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Body Camera Video Appears To Support Police In Shooting Death Of 17-Year-Old Hannah Williams

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Fullerton Police body camera footage appears to show 17-year-old Hannah Williams with her hands raised in front of her and pointing something at the officer. (Screenshot from Fullerton Police Body Camera Footage)

One week after a Fullerton Police officer shot and killed 17-year-old Hannah Williams on the 91 freeway in Anaheim, the department released body camera video Friday that appeared to show her pointing a replica handgun at the officer just before he opened fire.

The lawyer representing Williams' family acknowledged that because she was in a shooting stance, the officer had to "make a split second decision," adding, "we cannot exonerate him at this point, but we certainly can't condemn him."

Fullerton police also released still photos and audio from a 911 call Williams' father, Benson Williams, made the night she was killed. The photos, audio and body camera footage were packaged into a narrated incident briefing released on YouTube.

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In the briefing, Fullerton police spokesman Lt. Jon Radus said the K-9 officer who shot Williams was driving eastbound on the 91 to take his dog to the vet when he noticed an SUV traveling at "a high rate of speed."

When the officer tried to pull her over, the "SUV appeared to have intentionally collided with his police car," Radus said. "The driver then made an abrupt U-turn into oncoming traffic and came to a skidding stop, facing the wrong way on the freeway."

He said the officer radioed for backup because of the driver's "erratic behavior."

You can watch the full incident video below. WARNING: The video contains graphic violence and language that may be offensive to some viewers.

In the body camera video, Williams' vehicle can be seen stopped in the roadway.

The officer steps out of his patrol car and walks around the rear of her vehicle with his gun drawn. As the officer comes around to the driver's side, Williams can be seen in the far right side of the frame. She is facing him with both her arms raised in front of her body, apparently pointing something at him. Within the space of perhaps one second, the officer opens fire and Williams can be seen falling to the ground in front of the vehicle.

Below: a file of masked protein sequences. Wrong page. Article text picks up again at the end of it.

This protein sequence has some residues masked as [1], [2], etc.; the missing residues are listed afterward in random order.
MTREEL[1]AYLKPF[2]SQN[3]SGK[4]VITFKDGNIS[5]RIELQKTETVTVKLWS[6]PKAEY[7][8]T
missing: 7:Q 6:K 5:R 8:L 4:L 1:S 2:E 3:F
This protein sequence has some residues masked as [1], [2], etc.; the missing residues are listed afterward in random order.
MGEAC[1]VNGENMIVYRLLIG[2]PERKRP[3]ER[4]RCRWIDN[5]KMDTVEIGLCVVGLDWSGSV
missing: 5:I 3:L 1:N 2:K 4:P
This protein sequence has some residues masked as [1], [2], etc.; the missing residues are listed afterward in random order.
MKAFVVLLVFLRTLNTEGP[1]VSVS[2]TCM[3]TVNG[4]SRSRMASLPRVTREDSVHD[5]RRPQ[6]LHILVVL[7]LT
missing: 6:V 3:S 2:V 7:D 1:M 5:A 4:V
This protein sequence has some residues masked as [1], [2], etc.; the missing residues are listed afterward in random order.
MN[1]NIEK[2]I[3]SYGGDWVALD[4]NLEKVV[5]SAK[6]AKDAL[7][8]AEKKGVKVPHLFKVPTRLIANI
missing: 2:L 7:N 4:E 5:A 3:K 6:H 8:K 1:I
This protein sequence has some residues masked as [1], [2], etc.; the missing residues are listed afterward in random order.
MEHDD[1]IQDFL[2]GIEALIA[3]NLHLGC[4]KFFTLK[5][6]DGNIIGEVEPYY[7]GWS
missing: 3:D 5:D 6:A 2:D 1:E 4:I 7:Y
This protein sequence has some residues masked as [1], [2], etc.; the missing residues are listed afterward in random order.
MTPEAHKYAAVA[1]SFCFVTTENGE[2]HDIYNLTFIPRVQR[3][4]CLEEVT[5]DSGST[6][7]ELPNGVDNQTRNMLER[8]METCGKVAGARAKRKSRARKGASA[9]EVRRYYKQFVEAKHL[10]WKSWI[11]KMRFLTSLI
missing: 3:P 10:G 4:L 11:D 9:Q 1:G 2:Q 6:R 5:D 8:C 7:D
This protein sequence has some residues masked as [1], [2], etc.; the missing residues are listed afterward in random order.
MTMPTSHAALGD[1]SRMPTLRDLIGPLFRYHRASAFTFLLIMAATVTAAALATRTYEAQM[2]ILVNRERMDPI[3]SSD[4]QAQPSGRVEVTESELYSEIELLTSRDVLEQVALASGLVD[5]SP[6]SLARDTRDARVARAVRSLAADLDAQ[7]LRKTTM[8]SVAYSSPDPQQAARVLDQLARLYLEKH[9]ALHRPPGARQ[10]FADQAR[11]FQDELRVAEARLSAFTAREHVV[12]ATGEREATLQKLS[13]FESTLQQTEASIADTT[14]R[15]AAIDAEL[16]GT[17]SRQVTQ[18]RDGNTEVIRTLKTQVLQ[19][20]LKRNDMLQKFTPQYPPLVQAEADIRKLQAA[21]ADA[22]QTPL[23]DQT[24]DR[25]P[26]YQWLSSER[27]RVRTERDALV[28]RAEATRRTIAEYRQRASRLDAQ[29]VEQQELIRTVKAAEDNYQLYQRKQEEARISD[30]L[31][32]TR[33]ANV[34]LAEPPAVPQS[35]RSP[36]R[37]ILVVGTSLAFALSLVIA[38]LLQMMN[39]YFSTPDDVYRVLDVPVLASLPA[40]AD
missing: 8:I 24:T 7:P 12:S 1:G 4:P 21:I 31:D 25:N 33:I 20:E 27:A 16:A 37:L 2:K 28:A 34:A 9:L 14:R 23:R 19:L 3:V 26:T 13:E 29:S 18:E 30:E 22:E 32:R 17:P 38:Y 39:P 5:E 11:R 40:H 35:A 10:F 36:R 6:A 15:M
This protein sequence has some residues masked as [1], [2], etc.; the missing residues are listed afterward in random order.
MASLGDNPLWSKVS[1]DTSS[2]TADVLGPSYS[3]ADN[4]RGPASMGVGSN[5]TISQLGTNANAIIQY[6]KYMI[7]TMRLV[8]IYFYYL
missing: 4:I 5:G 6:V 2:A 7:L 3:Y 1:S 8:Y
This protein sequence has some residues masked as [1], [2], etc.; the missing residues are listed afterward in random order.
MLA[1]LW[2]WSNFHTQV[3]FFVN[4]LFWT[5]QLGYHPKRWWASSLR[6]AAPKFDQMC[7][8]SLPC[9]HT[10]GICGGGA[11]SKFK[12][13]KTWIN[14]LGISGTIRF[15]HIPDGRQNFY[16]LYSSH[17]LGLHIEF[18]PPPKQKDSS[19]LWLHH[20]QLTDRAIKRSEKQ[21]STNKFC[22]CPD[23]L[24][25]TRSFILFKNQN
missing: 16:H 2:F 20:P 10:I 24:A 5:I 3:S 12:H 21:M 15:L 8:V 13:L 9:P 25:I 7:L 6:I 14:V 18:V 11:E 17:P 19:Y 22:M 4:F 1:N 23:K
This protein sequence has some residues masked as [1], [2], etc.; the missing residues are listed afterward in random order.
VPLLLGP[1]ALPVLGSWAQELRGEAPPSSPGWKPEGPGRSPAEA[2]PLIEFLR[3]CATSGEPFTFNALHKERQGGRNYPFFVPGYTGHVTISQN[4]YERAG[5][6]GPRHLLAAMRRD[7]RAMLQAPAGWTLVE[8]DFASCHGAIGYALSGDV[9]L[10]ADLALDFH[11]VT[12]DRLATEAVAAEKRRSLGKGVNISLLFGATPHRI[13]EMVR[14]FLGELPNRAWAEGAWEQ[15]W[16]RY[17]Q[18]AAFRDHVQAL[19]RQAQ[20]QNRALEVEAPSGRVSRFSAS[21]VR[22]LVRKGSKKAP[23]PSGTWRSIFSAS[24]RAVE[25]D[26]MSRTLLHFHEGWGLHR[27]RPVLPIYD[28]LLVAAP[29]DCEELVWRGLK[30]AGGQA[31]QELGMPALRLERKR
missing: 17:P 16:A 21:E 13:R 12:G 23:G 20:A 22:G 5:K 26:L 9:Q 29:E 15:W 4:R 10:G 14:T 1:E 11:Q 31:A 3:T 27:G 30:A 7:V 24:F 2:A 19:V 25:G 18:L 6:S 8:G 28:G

In the moments that follow, a dark object can be seen on the ground a few feet from where Williams is lying on her back. The officer appears to address someone off screen, saying "Yeah, you see the 417 [gun] on the ground?" Shortly after, a plainclothes officer who has arrived on scene moves in to assist, and he can be heard saying, "It's a replica, it's a replica."

Throughout the rest of the body camera footage, Williams can be heard pleading for help and saying, "I can't breathe." She tells the officers she has been shot in the chest. The two officers render medical assistance, tending to the wound in her chest and applying a tourniquet above a gunshot wound in her left leg.

Officials say Williams died later at the hospital. The gun recovered from the scene was a replica Beretta 92 FS, according to the Orange County District Attorney's office.

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Williams had struggled with mental health problems for over a year, Williams family lawyer Lee Merritt said. In the audio of a 911 call placed 90 minutes after the shooting, Williams' father reported that she had taken the family's rental car, had been gone for several hours and was on medication for depression.

When asked by the dispatcher if he was afraid his daughter might harm herself, he said, "I am."

Hannah Williams (right) in a family photo with her father, Benson Williams. (Courtesy of the Williams Family)

Merritt said the Williams family still has a number of questions about the way the incident unfolded, and he criticized the authorities for not sharing the details of the shooting sooner. But he said that the video gave the family "a bit of closure," adding, "they can sleep better tonight knowing they have some answers."

Williams had lived with her family in Anaheim with two younger siblings. An older sister is serving in the Air Force, according to family spokesman Jarrett Maupin. Williams also worked as a lifeguard at Knott's Berry Farm's Soak City waterpark, according to her godmother Lanette Campbell.

"Hannah was a beloved daughter, sister, niece, granddaughter, friend," Campbell said at a news conference on Tuesday. "She had her whole life ahead of her."

Investigators have not disclosed how many times Williams was shot. The results of the coroner's autopsy are being withheld pending the completion of the investigation, according to a spokeswoman for the D.A.

Frank Stoltze, Paul Glickman and Brian Frank contributed to this story.

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